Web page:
The Richard E. Rauh Photographs contain 56 images dating from 1891 through the mid-1930s. The images primarily depict Bertha Rauh, her family, and her swearing in as Director of Charities, later called the Pittsburgh Department of Public Welfare. Additionally, many of the photographs illustrate Bertha Rauh's efforts to transform Mayview Hospital, then known as the Pittsburgh City Home and Hospital, into a modern psychiatric hospital. Of note are photographs depicting Bertha Rauh and the Pittsburgh City Council members, the Pittsburgh Mayors William A. Magee, Charles H. Kline, and John S. Herron, and Amelia Earhart.
What's in the entire collection:
The Richard E. Rauh Photograph Collection (1891-2000), held by the Rauh Jewish Archives at the Senator John Heinz History Center, comprises 1.75 linear feet of images and negatives of the Rauh and Floersheim family and friends. This collection also contains several portrait albums compiled by the Floersheim family in the mid to late nineteenth century. Further, the collection contains photographs of Pittsburgh dignitaries, artists, and of the Pittsburgh City Home and Hospital. Photographs of note include several autographed portraits including that of Ida Tarbell and of several conductors and musicians who appeared at the Pittsburgh Symphony Orchestra, including Eugene Goossens, Yehudi Menuhin, and Percy Grainger.
About the Rauh Family
Bertha Rauh was born in Pittsburgh, Pa., on June 16, 1865. She was the daughter of Samuel Floersheim, a merchant associated with the firm of A. Guckenheimer and Brothers, and Pauline Wertheimer Floersheim, both immigrants from western Germany. Known for her dramatic and musical talents, Bertha Rauh was educated at the Grant School and Central High School, from which she graduated with highest honors. In 1888, she married Enoch Rauh and had two children, Helen B. and Richard S.
Enoch Rauh was born to Soloman and Rosalia Lippman Rauh in Dubuque, Iowa, on June 12, 1857. In 1863, his family moved from Iowa to Cincinnati, where he was educated in the public schools, and then moved to Pittsburgh in 1870. Enoch Rauh completed his education in night school, and in 1882, he founded the firm of Rauh Brothers & Company, a wholesale men's furnishings business, with his brothers Marcus and Abraham. In 1911, Governor John K. Tener appointed him to the newly formed Council of Nine, a small council of citizens which was a predecessor of the city council. He was re-elected twice by popular vote and served under the Magee, Armstrong, and Babcock administrations until he died in 1919.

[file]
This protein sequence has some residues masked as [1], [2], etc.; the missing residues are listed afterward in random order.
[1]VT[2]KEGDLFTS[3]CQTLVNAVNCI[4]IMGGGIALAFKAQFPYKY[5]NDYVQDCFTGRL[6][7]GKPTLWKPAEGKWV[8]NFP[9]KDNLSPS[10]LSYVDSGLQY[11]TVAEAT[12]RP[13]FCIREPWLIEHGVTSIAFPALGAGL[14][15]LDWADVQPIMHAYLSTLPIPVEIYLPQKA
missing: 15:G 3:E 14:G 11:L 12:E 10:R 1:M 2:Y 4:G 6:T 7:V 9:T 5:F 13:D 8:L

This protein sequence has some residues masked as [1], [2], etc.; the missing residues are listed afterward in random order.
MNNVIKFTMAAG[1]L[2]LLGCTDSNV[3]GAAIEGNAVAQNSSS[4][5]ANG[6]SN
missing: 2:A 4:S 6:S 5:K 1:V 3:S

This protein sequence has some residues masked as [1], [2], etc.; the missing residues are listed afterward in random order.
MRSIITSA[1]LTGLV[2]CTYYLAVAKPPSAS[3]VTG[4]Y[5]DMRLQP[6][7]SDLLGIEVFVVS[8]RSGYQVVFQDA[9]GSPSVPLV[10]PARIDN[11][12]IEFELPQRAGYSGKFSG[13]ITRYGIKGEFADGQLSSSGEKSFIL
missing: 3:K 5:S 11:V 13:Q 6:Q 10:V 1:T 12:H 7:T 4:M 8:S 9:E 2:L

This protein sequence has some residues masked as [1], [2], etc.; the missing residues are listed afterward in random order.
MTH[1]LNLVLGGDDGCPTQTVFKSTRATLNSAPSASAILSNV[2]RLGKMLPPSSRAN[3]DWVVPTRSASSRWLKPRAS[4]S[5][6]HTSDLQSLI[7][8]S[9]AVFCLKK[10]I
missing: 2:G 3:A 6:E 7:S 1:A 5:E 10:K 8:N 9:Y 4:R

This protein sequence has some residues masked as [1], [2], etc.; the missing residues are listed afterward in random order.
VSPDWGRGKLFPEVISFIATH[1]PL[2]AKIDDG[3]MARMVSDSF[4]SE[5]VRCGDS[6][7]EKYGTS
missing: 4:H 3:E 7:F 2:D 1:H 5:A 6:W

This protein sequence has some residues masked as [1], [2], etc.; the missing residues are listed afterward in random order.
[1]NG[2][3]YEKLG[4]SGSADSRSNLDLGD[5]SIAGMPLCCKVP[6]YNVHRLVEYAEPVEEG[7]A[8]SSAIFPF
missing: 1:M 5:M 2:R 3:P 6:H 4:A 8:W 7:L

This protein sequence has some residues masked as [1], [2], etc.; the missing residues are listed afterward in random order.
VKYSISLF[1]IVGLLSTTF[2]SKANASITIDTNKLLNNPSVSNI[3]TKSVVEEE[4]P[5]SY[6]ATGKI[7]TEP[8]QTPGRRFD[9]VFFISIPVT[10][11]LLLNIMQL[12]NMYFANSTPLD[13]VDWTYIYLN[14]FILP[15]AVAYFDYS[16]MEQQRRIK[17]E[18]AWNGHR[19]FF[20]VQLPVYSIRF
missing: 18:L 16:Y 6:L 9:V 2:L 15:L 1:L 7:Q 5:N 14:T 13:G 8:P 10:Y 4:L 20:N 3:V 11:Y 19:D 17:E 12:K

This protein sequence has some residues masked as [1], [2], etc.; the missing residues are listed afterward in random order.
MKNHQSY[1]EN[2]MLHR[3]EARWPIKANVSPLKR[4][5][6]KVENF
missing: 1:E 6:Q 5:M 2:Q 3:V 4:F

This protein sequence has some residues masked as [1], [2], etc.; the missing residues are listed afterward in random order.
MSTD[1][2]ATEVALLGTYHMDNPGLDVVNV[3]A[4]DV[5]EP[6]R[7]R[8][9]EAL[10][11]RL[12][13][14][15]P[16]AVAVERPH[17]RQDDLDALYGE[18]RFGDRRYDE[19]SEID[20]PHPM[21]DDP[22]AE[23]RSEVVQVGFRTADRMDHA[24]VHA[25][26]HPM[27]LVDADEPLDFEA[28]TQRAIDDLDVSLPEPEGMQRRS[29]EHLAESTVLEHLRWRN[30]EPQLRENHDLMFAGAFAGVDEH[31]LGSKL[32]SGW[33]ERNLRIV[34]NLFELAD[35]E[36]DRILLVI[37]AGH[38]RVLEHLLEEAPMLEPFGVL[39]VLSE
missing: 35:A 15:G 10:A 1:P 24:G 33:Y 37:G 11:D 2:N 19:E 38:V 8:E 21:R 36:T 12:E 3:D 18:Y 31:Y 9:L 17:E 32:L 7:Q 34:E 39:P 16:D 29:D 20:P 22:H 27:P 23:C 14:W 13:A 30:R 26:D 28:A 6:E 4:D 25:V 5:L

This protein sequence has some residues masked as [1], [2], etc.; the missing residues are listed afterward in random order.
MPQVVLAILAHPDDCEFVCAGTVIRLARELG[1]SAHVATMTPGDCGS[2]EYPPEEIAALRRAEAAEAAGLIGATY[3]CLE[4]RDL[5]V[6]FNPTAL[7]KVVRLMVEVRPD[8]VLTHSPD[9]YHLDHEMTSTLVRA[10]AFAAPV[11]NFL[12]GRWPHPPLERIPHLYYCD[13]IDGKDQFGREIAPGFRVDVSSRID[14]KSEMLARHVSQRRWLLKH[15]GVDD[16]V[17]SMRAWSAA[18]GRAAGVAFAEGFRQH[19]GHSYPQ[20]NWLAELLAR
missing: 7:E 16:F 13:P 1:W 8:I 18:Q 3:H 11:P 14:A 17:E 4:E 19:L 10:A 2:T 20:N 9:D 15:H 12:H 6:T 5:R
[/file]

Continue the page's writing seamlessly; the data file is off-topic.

Bertha Rauh was active in civic and philanthropic community service from her student days. In 1904, she was elected president of the Pittsburgh Section, National Council of Jewish Women, a position she held until 1919. She initiated several programs beneficial to public welfare which were later taken over by the city, including the penny lunches in public schools, social work at Juvenile Court, outdoor schools for tubercular children, a labor bureau to find jobs for the unemployed, and a Committee to Aid the Blind, which eventually became the Western Pennsylvania Federation of the Blind, and later the National Association for the Blind. Additionally, Bertha Rauh was a founder of the Soho Public Baths, Consumer's League, Equal Franchise Society, Equal Franchise Federation of Western Pennsylvania, League of Women Voters, and the Pittsburgh and Allegheny Milk and Ice Association, which guaranteed pasteurized milk and pure water to poor children in the city. With the cooperation of the National Council of Jewish Women, she successfully argued for penal reform and local and state laws regulating fund raising. By 1919, Bertha Rauh was a member of thirty boards, including those of the Humane Society and the Irene Kaufmann Settlement. In 1923, she was invited to serve on the Board of the Federation of Jewish Philanthropies for a one-year term until January, 1924. She and her son Richard were founders of the Pittsburgh Symphony Society.
In January 1922, she was appointed Director of Charities by Mayor William Magee and was the first woman in the United States to be a member of a mayoral cabinet. Reappointed by mayors Charles Kline and John Herron, her tenure in the position lasted for twelve years. Bertha Rauh was a member of the Republican Party and of Rodef Shalom Congregation.
One of Bertha Rauh's greatest achievements was the transformation of Pittsburgh City Home and Hospital , later known as Mayview Hospital, into a modern psychiatric hospital. The institution, located sixteen miles from the city of Pittsburgh, consisted of a hospital, housing for the indigent and aging, and a working farm. The physical facilities, from infrastructure to living and service areas, were in dire need of repair and renovation. During her first year as Director of the Department of Public Welfare, she introduced new clinics and technologies, including occupational therapy, physical therapy, hydro-therapy, oral, eye, nose, and throat clinics, a new X-ray department, and new laboratories. Dr. Edward Mayer, a psychiatrist, headed a survey for improvements to the hospital, and plans were developed from 1922 to 1927, when construction began. By 1932, extensive renovations were almost completed. At this time the hospital was headed by a medical director and superintendent and staffed ten physicians, seventeen visiting physicians, two visiting psychiatrists, nurses, and social workers.
Bertha Floersheim Rauh died on October 21, 1952, at the age of 87. She was survived by a son Richard S. Rauh, her daughter Helen Rauh, and a grandson, Richard Enoch Rauh.